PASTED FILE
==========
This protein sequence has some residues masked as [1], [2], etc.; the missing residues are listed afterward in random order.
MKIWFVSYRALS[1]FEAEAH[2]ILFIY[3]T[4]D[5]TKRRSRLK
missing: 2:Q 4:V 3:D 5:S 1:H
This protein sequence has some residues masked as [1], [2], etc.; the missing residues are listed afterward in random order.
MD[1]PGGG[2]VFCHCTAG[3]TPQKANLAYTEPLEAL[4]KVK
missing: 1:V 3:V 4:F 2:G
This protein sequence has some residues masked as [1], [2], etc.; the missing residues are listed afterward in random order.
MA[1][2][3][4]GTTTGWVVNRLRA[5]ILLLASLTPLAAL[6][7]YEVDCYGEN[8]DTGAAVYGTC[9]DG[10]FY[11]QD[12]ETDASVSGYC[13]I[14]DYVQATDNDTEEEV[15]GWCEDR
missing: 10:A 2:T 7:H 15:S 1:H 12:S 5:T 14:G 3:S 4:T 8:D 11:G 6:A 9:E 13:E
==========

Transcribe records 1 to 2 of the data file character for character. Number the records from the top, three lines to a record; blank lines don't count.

This protein sequence has some residues masked as [1], [2], etc.; the missing residues are listed afterward in random order.
MKIWFVSYRALS[1]FEAEAH[2]ILFIY[3]T[4]D[5]TKRRSRLK
missing: 2:Q 4:V 3:D 5:S 1:H
This protein sequence has some residues masked as [1], [2], etc.; the missing residues are listed afterward in random order.
MD[1]PGGG[2]VFCHCTAG[3]TPQKANLAYTEPLEAL[4]KVK
missing: 1:V 3:V 4:F 2:G